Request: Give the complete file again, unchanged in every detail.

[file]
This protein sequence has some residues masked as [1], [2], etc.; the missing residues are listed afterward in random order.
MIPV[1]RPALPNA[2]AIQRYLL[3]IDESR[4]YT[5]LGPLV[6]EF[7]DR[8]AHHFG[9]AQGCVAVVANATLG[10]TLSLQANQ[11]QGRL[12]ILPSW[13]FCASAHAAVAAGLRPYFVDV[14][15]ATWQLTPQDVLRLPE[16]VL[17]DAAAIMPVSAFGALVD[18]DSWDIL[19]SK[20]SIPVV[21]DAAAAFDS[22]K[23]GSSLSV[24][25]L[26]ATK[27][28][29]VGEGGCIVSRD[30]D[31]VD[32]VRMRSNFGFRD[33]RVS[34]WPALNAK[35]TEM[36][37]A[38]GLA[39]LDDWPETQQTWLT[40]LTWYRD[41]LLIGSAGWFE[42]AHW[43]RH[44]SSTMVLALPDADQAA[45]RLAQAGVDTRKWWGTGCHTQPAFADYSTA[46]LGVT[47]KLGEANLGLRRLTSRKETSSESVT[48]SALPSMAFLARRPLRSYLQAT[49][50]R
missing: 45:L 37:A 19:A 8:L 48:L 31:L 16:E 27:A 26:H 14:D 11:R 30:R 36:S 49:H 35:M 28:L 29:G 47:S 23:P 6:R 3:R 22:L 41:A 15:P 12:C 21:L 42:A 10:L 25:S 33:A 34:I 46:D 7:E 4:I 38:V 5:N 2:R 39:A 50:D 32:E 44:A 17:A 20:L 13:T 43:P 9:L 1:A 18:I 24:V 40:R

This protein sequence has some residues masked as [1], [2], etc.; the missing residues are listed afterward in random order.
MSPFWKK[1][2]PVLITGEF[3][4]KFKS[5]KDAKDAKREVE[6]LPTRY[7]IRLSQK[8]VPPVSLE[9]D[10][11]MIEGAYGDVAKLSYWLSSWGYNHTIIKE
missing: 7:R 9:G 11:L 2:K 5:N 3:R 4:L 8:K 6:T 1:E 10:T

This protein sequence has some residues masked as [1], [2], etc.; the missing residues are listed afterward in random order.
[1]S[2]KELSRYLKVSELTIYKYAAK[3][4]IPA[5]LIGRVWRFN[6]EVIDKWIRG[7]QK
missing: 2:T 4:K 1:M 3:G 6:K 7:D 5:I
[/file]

This protein sequence has some residues masked as [1], [2], etc.; the missing residues are listed afterward in random order.
MIPV[1]RPALPNA[2]AIQRYLL[3]IDESR[4]YT[5]LGPLV[6]EF[7]DR[8]AHHFG[9]AQGCVAVVANATLG[10]TLSLQANQ[11]QGRL[12]ILPSW[13]FCASAHAAVAAGLRPYFVDV[14][15]ATWQLTPQDVLRLPE[16]VL[17]DAAAIMPVSAFGALVD[18]DSWDIL[19]SK[20]SIPVV[21]DAAAAFDS[22]K[23]GSSLSV[24][25]L[26]ATK[27][28][29]VGEGGCIVSRD[30]D[31]VD[32]VRMRSNFGFRD[33]RVS[34]WPALNAK[35]TEM[36][37]A[38]GLA[39]LDDWPETQQTWLT[40]LTWYRD[41]LLIGSAGWFE[42]AHW[43]RH[44]SSTMVLALPDADQAA[45]RLAQAGVDTRKWWGTGCHTQPAFADYSTA[46]LGVT[47]KLGEANLGLRRLTSRKETSSESVT[48]SALPSMAFLARRPLRSYLQAT[49][50]R
missing: 45:L 37:A 19:A 8:L 48:L 31:L 16:E 27:A 26:H 14:D 11:R 30:R 36:S 49:H 35:M 28:L 29:G 47:S 23:P 6:R 3:R 22:L 41:A 15:P 12:C 21:L 42:A 10:L 25:S 33:A 34:I 46:D 7:E 4:I 38:V 5:N 2:R 39:A 50:D 32:E 44:A 17:A 20:L 13:T 43:P 9:L 1:A 18:I 24:V 40:R

This protein sequence has some residues masked as [1], [2], etc.; the missing residues are listed afterward in random order.
MSPFWKK[1][2]PVLITGEF[3][4]KFKS[5]KDAKDAKREVE[6]LPTRY[7]IRLSQK[8]VPPVSLE[9]D[10][11]MIEGAYGDVAKLSYWLSSWGYNHTIIKE
missing: 7:R 9:G 11:L 2:K 5:N 3:R 4:L 8:K 6:T 1:E 10:T

This protein sequence has some residues masked as [1], [2], etc.; the missing residues are listed afterward in random order.
[1]S[2]KELSRYLKVSELTIYKYAAK[3][4]IPA[5]LIGRVWRFN[6]EVIDKWIRG[7]QK
missing: 2:T 4:K 1:M 3:G 6:K 7:D 5:I